I personally believe Tim Elliott is a very talented fighter, but since he does not have a glaring win-loss record to support that, I will play fair and concede that this is not a meaningful victory for Johnson. This is the second such concession on my part, h ence the #2. Although, ironically, Elliott arguably gave Johnson the biggest scare of his title reign. It should also be noted that although this is the second concession on my part of unmeaningful wins for Johnson, it is not at the fault of the UFC. The promotion literally scoured the globe to find someone to compete with Johnson, and they arranged a tournament to determine who that man is. Elliott won fair and square. But just to keep things fair and look at the criteria I have laid forth in Part 1, I will concede that this victory over Elliott does not mean much for Johnson, even though Elliott is a state wrestling champion in high school and a blue belt in jiu-jitsu. If you watch Elliott fight, you can see how he blends his scrappy grappling with jiu-jitsu and the danger it presents. And indeed, it was a very real danger that Johnson encountered.
Wilson Reis (2.5) via submission
When I watch Wilso Reis compete, I see a man with power, very strong grappling, and expert jiu-jitsu skills. But since we are not using the eye test, which is subjective, I will concede that by the criteria presented, this win did not do much for Demetrious Johnson. For that reason, I will give half a concession here, hence the 2.5 number. The reason why I only give half a concession here is due to the man’s accolades. If I were to blanketly state that this win does not matter at all, it simply would not be intellectually honest, and here’s why:
Wilson Reis has a black belt in jiu-jitsu. Ladies and gentlemen, to date, the man has competed 31 times at the professional MMA level and never been submitted but one time in his career. That one time was to Demetrious Johnson. Let’s put that in perspective. I’m going to use James Toney as an example again because he is perhaps the greatest example of how having accolades in one discipline doesn’t necessarily cross over to success in MMA. James Toney is a former professional boxing world champion in three weight classes, but Randy Courture proved that meant squat in MMA when he took Toney down and promptly submitted him.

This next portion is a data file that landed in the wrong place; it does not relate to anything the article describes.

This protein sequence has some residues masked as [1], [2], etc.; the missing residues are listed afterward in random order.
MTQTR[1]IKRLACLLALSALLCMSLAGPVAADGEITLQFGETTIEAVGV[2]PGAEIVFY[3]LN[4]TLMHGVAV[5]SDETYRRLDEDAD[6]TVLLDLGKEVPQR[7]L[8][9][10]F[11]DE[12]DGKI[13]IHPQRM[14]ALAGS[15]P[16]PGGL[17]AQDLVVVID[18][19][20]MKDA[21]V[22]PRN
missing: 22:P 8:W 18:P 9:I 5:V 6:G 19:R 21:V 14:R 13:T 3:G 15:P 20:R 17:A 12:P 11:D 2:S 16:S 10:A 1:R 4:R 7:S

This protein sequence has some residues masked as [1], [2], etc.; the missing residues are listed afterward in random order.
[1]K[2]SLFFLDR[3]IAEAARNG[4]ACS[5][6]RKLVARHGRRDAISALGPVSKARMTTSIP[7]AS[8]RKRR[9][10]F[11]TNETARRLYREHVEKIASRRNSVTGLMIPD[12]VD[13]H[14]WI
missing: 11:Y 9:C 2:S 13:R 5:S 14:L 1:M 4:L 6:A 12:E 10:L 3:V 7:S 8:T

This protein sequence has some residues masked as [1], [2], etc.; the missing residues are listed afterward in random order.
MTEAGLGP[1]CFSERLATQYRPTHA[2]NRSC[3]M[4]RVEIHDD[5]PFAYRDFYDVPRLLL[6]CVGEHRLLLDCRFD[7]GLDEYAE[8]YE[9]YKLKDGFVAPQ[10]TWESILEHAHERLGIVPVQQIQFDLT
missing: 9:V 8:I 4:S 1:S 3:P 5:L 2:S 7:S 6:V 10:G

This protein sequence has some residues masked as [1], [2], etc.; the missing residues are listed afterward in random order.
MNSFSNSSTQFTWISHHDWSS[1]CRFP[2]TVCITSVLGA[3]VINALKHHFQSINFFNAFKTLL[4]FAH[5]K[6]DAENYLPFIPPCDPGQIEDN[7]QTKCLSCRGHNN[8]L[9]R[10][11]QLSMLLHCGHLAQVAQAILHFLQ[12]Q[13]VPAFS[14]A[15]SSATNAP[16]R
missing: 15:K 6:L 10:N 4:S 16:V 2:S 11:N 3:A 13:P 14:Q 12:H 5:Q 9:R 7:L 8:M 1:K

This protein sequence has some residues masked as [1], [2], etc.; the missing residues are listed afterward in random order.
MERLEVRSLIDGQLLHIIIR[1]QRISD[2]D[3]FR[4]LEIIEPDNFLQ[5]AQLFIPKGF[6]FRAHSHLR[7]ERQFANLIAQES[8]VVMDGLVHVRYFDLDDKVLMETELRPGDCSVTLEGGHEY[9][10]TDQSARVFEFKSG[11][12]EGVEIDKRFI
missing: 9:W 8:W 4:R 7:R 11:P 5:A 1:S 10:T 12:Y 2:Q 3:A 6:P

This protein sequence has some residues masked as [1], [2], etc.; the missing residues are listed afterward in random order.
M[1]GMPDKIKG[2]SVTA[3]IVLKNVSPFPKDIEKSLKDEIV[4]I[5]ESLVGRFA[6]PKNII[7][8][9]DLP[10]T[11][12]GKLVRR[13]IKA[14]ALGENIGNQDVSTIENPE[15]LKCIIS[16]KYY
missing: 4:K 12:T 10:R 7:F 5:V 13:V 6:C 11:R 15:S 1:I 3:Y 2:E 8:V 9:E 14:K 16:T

Now for those of you who think this win over Reis does nothing for Demetrious Johnson’s legacy, consider this: What if Randy Couture did not take down James Toney but traded with him and knocked him out on the feet? Would that mean nothing for Randy Couture’s legacy? Would you say it means nothing for Couture’s legacy? Of course you wouldn’t. You would say that even though Toney sucks at MMA, Couture beat him at what he is proven to be elite at. And even if it weren’t one of Couture’s top 10 wins, it would still mean SOMETHING. The same logic applies to Demetrious Johnson submitting Wilson Reis. In short, it’s not that Johnson defeated Wilson Reis why this win matters to his legacy. It’s how he did it.
Ray Borg (3.5) via submission
I believe Ray Borg is a very talented fighter. I can recall studying film on him before his UFC debut and thinking that he would be a future challenger for the UFC championship due to his speed, explosiveness, and tenacity. However, this is purely subjective opinion. Based on his résumé, I will concede that he was not ready or deserving for a title shot quite yet (aside from the fact that there was simply no one else for Johnson to face). Again, though, this lack of competition is only because of Johnson’s dominance in the division up to this point, having already cleaned out the division prior to this bout. Borg is only 24, though, so if he gets another title shot, which I believe he will, his résumé could wind up being much stronger. What I don’t think should happen, though, is detractors judging Demetrious Johnson’s skill, division, or dominance off of his latest opponent. Because I feel I have done a more-than-adequate job of demonstrating that there are only 2.5 other Ray Borgs, give or take, so when discussing Johnson’s opponents, let’s consider the totality of whom he defeated and the manners in which he did it. And oh, by the way, there is no more glorious manner than that in which he submitted Ray Borg.
According to the evidence submitted, only 3.5 of Johnson’s 12 defenses were not important to Johnson’s legacy. I have also debunked the myth that Johnson has not defeated an elite 135er, by pointing out he has already defeated Joseph Benavidez and Miguel Torres, who were both, by any measure, elite 135ers. In part 4, we will look at how Johnson’s career, as well as the flyweight division as a whole, is being compared to other elite fighters and other divisions. Is everyone being judged by the same standard? Or is Demetrious Johnson being judged by a separate set of rules? You probably know my answer to that, but stay tuned for the evidence to support it.
Contact me at MMALogic.com with any questions, comments, counters, or oversights on my part, or discuss with fellow MMA fans below! And check right back here with MMA News tomorrow morning for Part 4 of Dissecting Demetrious Johnson’s Legacy!